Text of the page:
Castlemaine State Festival director Glyn Roberts has certainly got his work cut out for him. The logistics of staging a festival – especially one with such a long and august tradition as the CSF – are made even more challenging during a pandemic.
The Goldner String Quartet. Photo supplied
Factors that influence the programming of a regional arts festival include the geography of the region, the audience – both locals and visitors – and the available venues. This year saw the introduction of a novel constraint – international and potential state border closures – that proved both a curse and a blessing.
With local literary talent of the calibre of Helen Garner and Cate Kennedy, no one’s complaining about parochialism. And the ban on international travel works both ways: internationally renowned soprano Cathy-Di Zhang has forged her entire career overseas but, like many Australians, has spent most of the past year baking sourdough at home. This year is Castlemaine’s chance to get to know her.
And, thanks to low rates of infection in both states, the Victoria-New South Wales border remained open long enough to let the acclaimed Goldner String Quartet slip into Castlemaine for two well-attended performances, the second of which was part of the Salon series.
In past years, the intimate Salon series took place in a series of private homes, but COVID-induced caution necessitated a change of venue to the Garden Room of Buda Historic House and Garden. The new venue did nothing to detract from audience enjoyment with its light and airy space overlooking the gracious gardens of Buda. The intermittent flocks of passing cockatoos added a local flavour: the kind of intrusion that adds to the charm of a regional festival.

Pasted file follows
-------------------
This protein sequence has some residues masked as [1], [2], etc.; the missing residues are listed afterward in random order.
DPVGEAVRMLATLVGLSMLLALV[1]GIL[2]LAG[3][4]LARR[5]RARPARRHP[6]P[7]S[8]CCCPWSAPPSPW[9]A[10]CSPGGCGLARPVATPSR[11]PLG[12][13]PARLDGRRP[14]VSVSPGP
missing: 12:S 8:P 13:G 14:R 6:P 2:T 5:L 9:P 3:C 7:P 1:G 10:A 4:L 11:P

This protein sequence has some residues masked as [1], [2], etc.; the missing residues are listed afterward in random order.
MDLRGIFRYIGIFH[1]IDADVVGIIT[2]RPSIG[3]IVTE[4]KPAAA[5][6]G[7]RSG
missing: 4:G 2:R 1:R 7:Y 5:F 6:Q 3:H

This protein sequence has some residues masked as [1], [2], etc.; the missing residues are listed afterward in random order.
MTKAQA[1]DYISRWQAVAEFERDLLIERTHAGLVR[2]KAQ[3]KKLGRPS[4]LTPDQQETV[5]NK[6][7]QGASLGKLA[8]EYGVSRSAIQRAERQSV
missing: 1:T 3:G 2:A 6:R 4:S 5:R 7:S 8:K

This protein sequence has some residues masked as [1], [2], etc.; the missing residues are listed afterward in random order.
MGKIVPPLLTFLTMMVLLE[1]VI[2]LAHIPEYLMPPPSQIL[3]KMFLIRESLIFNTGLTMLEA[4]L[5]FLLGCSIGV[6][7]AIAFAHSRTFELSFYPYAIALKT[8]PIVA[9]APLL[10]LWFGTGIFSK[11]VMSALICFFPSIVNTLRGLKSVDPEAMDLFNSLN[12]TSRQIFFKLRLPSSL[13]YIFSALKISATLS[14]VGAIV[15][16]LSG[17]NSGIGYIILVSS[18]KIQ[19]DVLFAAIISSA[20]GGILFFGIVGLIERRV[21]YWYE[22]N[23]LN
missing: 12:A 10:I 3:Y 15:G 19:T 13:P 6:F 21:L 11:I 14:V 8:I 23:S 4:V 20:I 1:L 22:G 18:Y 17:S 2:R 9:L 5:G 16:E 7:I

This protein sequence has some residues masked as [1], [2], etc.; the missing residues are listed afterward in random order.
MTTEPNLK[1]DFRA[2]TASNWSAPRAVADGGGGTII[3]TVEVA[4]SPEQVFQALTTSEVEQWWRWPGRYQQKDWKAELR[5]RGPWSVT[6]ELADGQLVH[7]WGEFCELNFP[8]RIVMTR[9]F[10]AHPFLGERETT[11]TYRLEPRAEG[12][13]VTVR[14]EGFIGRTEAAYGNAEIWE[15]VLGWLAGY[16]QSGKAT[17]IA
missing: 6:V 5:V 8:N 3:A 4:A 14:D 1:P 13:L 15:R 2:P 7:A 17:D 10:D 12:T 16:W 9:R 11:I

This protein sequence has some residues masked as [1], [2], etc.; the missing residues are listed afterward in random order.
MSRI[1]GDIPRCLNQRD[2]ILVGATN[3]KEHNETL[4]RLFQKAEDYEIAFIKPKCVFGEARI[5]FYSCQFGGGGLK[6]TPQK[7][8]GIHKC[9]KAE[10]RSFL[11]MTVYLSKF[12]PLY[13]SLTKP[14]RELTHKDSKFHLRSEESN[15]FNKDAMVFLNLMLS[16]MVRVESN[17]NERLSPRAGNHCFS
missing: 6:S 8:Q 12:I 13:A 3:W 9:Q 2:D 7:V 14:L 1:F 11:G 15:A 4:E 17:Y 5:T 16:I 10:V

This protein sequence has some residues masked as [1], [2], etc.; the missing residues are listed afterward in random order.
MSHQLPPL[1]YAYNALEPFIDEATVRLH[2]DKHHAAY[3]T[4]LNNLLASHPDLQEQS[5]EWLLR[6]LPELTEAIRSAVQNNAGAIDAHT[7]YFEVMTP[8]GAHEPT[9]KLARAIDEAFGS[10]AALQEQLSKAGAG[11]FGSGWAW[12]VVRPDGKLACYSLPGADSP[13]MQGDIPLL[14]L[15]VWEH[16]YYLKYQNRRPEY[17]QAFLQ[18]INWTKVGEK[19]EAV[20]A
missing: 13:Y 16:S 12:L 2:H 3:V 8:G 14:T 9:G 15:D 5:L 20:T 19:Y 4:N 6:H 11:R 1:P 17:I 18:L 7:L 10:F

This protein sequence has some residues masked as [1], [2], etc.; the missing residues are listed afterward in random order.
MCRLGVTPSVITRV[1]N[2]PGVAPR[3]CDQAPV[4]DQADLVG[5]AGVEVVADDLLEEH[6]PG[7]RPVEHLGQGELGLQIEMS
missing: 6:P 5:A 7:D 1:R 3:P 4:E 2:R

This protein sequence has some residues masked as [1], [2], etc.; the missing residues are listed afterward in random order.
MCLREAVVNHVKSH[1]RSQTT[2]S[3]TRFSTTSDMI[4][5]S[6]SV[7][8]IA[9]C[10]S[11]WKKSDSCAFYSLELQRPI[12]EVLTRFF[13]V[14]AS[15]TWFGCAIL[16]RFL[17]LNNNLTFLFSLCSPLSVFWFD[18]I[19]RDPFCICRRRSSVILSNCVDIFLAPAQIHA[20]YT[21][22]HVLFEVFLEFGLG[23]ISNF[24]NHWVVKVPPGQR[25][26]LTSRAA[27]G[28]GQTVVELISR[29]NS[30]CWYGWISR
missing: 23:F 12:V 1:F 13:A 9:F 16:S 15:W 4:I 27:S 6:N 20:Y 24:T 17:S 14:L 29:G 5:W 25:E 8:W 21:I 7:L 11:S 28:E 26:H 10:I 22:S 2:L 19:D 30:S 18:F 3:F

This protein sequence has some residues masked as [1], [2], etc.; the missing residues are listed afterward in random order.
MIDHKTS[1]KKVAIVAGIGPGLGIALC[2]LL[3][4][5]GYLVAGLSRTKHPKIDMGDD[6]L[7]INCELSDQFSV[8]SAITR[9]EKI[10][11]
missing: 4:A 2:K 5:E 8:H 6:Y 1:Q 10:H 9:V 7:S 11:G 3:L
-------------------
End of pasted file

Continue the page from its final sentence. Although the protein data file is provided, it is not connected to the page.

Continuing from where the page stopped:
Quartet leader Dene Olding described the one-hour program as a ‘musical tasting’ – a showcase of possibilities – rather than the standard couple of full-length string quartets. The selection was tailored for a general audience: accessible works, many of which were written in the past 25 years.
Olding introduced each piece and provided insights into its genesis. Mozart’s Adagio and Fugue – a ‘very un-Mozart-like’ composition – was written in response to JS Bach’s Well-Tempered Clavier. Turina’s Oracion del Toro (The Bullfighter’s Prayer) juxtaposed the hubbub of the crowd with the tranquillity of the chapel where the toreadors went to pray before each bullfight.
Australian composers were well represented with Elena Kats-Chernin’s Peggy’s Minute Rag and Slicked Back Tango, Ross Edward’s Ecstatic Dance for violin and cello, and the premiere performance of Matthew Hindson’s Andante Amoroso, written specifically for Olding and his wife, violist Irina Morozova. The program was rounded out with the Nocturne and Finale from Borodin’s String Quartet No 2.
An absolute highlight for this reviewer was the thrill of having Matthew Hindson in the audience for the debut of his work. It’s not every day you get to interview a composer, made even more special by the fact that it was the first time Hindson had heard his piece – a ‘love song’ for viola and violin – performed.
“It’s nerve-wracking,” he said. “You are analysing, anticipating what comes next and asking yourself if the next section is going to work.”
He was justifiably delighted with the result. Olding had asked for a beautiful viola melody for his wife to play, and their performance delivered in spades the ‘emotional lyricism’ that comes from musicians playing a piece specifically written for them.
The Goldner String Quartet has been around for over a quarter of a century and still retains its four founding members: Olding, Morozova, violinist Dimity Hall and cellist Julian Smiles. Their friendly banter added to the relaxed atmosphere of this sold-out smorgasbord of music for strings and their performances reflected the familiarity, competence and harmony generated by such a longstanding association.
Castlemaine State Festival runs until 4 April